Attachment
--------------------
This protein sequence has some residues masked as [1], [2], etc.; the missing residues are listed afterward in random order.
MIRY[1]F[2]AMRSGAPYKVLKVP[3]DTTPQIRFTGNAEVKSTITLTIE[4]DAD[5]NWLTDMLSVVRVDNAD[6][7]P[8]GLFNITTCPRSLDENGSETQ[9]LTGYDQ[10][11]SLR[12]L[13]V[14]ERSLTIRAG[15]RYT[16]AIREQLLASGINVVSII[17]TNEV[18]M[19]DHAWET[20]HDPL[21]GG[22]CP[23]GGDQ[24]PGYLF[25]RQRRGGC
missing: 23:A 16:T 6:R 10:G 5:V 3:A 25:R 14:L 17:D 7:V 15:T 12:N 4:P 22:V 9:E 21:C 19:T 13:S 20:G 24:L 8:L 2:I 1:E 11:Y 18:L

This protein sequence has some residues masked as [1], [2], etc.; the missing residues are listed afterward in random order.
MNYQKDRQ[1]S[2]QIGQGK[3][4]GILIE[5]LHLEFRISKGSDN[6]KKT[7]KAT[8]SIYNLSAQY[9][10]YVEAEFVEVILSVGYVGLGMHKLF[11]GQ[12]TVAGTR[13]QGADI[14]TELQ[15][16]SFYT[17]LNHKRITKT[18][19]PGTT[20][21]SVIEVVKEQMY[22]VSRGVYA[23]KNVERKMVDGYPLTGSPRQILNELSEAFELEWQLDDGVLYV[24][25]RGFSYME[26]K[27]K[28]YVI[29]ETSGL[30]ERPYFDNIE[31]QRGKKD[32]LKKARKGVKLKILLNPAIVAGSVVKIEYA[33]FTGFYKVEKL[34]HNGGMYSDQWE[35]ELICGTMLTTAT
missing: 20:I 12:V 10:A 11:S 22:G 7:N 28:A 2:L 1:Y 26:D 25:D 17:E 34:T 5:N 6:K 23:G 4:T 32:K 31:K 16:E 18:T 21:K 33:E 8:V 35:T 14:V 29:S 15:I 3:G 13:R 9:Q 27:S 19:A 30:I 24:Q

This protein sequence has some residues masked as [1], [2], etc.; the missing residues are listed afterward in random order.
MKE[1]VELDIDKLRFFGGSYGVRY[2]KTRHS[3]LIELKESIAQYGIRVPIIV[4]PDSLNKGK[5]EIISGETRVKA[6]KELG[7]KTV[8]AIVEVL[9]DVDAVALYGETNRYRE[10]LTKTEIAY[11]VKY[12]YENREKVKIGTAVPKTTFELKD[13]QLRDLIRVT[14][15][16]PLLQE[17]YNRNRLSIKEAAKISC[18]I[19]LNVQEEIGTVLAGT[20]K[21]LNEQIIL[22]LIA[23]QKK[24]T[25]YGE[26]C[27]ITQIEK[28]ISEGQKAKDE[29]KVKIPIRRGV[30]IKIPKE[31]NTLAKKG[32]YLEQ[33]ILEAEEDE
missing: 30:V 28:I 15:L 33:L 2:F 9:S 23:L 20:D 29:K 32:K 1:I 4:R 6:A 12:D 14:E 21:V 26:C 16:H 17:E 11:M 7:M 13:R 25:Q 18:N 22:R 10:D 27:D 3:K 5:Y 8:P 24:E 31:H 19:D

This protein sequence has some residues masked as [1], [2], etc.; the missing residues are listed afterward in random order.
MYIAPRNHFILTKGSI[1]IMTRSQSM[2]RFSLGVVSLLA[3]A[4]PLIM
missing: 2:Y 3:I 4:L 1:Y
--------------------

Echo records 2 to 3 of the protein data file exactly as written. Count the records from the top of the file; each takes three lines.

This protein sequence has some residues masked as [1], [2], etc.; the missing residues are listed afterward in random order.
MNYQKDRQ[1]S[2]QIGQGK[3][4]GILIE[5]LHLEFRISKGSDN[6]KKT[7]KAT[8]SIYNLSAQY[9][10]YVEAEFVEVILSVGYVGLGMHKLF[11]GQ[12]TVAGTR[13]QGADI[14]TELQ[15][16]SFYT[17]LNHKRITKT[18][19]PGTT[20][21]SVIEVVKEQMY[22]VSRGVYA[23]KNVERKMVDGYPLTGSPRQILNELSEAFELEWQLDDGVLYV[24][25]RGFSYME[26]K[27]K[28]YVI[29]ETSGL[30]ERPYFDNIE[31]QRGKKD[32]LKKARKGVKLKILLNPAIVAGSVVKIEYA[33]FTGFYKVEKL[34]HNGGMYSDQWE[35]ELICGTMLTTAT
missing: 20:I 12:V 10:A 11:S 22:G 7:N 28:A 2:L 1:Y 26:D 25:D 17:E 34:T 5:N 6:K 23:G 4:T 32:K 31:K 16:E 18:T 21:K 33:E 8:V 35:T 14:V 29:S 15:I 3:G 13:R 9:Q 27:S 19:A 30:I 24:Q

This protein sequence has some residues masked as [1], [2], etc.; the missing residues are listed afterward in random order.
MKE[1]VELDIDKLRFFGGSYGVRY[2]KTRHS[3]LIELKESIAQYGIRVPIIV[4]PDSLNKGK[5]EIISGETRVKA[6]KELG[7]KTV[8]AIVEVL[9]DVDAVALYGETNRYRE[10]LTKTEIAY[11]VKY[12]YENREKVKIGTAVPKTTFELKD[13]QLRDLIRVT[14][15][16]PLLQE[17]YNRNRLSIKEAAKISC[18]I[19]LNVQEEIGTVLAGT[20]K[21]LNEQIIL[22]LIA[23]QKK[24]T[25]YGE[26]C[27]ITQIEK[28]ISEGQKAKDE[29]KVKIPIRRGV[30]IKIPKE[31]NTLAKKG[32]YLEQ[33]ILEAEEDE
missing: 30:V 28:I 15:L 33:L 2:F 9:S 23:L 20:D 29:K 32:K 1:I 4:R 6:A 12:D 14:E 21:V 26:C 16:H 17:E 11:M 7:M 13:R 25:Q 18:N 22:R 10:D 27:D 3:K 5:Y 8:P 24:E 31:H 19:D